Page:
Evol Ecol Res 11: 759-770 (2009) Full PDF if your library subscribes.
Male ornament variation in a sexually dimorphic seabird with variable male mating success
Stephanie G. Wright* and Donald C. Dearborn
Department of Biology and Program in Animal Behavior, Bucknell University, Lewisburg, Pennsylvania, USA
Correspondence: D.C. Dearborn, Department of Biology and Program in Animal Behavior, Bucknell University, Lewisburg, PA 17837, USA.
Questions: Are sex-specific ornaments necessarily under sexual selection? Could previous sexual selection have eliminated meaningful variation in male ornaments, as envisioned by the lek paradox?
Background: The lek paradox proposes that sexual selection on a trait can become limited by the availability of genetic variation. If prolonged directional selection leads to an exhaustion of genetic variation in male ornaments, selection would favour a corresponding decline in choosiness by females. Ornaments that have undergone this evolutionary process should have low phenotypic variation.
Organism: Great frigatebird, Fregata minor, whose male ornaments have been assumed to be sexually selected via female mate choice.
Methods: We compared morphological traits of males that did and did not succeed in attracting a mate. We also compared phenotypic variation of these traits versus phenotypic variation in (1) a behavioural trait shown to be sexually selected in this population, and (2) morphological traits shown to be sexually selected in other species.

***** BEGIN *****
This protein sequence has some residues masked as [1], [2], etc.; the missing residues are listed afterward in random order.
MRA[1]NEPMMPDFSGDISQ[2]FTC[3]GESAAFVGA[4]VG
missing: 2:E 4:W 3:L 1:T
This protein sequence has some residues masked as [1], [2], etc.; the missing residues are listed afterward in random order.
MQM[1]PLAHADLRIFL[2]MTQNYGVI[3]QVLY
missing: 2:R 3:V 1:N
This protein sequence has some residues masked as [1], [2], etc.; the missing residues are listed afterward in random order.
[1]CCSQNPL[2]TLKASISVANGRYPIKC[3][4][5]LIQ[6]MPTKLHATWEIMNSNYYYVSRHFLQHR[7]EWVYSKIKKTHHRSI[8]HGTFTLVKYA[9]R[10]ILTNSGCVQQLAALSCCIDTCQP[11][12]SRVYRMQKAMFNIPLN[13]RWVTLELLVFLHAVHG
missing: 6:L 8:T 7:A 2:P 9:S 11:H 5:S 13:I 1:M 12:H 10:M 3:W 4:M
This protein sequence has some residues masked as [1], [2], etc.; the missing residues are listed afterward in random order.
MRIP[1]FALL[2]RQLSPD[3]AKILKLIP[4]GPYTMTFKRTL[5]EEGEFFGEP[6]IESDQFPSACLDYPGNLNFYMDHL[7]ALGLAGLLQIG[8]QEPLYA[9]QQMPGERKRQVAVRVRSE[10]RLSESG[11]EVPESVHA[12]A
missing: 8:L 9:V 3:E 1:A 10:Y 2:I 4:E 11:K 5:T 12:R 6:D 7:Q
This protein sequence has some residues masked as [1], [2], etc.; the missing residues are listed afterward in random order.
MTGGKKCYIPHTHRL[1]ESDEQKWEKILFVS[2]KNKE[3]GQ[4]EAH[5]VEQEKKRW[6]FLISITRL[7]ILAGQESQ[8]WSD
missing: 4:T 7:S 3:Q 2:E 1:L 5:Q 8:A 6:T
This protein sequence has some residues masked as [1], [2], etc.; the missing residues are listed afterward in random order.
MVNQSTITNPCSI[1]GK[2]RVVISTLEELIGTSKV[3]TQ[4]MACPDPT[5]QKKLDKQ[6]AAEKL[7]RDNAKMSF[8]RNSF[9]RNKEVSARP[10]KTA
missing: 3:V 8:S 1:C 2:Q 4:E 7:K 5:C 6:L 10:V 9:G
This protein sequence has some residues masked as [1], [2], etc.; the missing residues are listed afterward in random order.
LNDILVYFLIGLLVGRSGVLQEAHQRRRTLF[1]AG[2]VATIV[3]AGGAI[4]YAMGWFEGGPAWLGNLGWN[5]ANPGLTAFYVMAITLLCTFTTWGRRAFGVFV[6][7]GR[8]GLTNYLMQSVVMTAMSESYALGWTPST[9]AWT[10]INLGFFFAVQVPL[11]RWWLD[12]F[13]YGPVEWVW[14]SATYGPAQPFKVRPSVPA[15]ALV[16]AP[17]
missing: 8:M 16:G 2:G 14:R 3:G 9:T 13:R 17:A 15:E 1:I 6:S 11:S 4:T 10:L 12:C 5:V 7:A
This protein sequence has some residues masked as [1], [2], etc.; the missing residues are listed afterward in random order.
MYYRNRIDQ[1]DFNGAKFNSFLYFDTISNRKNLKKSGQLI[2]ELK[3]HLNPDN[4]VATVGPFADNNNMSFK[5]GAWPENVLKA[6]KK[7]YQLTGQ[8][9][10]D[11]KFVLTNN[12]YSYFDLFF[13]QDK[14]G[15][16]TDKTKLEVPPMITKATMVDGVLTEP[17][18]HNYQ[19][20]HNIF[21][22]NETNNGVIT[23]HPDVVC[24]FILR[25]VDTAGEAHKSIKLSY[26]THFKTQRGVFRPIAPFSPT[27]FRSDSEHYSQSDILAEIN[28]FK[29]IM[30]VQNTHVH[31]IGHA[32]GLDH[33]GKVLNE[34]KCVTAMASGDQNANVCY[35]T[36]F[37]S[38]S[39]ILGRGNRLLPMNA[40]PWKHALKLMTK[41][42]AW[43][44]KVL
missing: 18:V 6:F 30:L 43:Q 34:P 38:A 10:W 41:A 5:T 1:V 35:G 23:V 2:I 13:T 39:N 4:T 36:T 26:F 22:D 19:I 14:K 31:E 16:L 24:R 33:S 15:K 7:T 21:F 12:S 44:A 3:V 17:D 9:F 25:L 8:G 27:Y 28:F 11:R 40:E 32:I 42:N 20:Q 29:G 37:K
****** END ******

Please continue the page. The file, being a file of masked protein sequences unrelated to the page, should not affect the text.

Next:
Conclusion: We found no strong morphological predictors of male mating success and only partial evidence for the reduced phenotypic variation that would be predicted by the lek paradox. Specifically, phenotypic variation in male ornaments was lower than in the behavioural trait shown to be sexually selected in this population but was not low compared with ornaments shown to be sexually selected in other species.
Keywords: Fregata minor, lek paradox, ornaments, sexual selection, SWS1 opsin, ultraviolet.
DOWNLOAD A FREE, FULL PDF COPY
IF you are connected using the IP of a subscribing institution (library, laboratory, etc.)
or through its VPN.
© 2009 Donald C. Dearborn. All EER articles are copyrighted by their authors. All authors endorse, permit and license Evolutionary Ecology Ltd. to grant its subscribing institutions/libraries the copying privileges specified below without additional consideration or payment to them or to Evolutionary Ecology, Ltd. These endorsements, in writing, are on file in the office of Evolutionary Ecology, Ltd. Consult authors for permission to use any portion of their work in derivative works, compilations or to distribute their work in any commercial manner.
Subscribing institutions/libraries may grant individuals the privilege of making a single copy of an EER article for non-commercial educational or non-commercial research purposes. Subscribing institutions/libraries may also use articles for non-commercial educational purposes by making any number of copies for course packs or course reserve collections. Subscribing institutions/libraries may also loan single copies of articles to non-commercial libraries for educational purposes.
All copies of abstracts and articles must preserve their copyright notice without modification.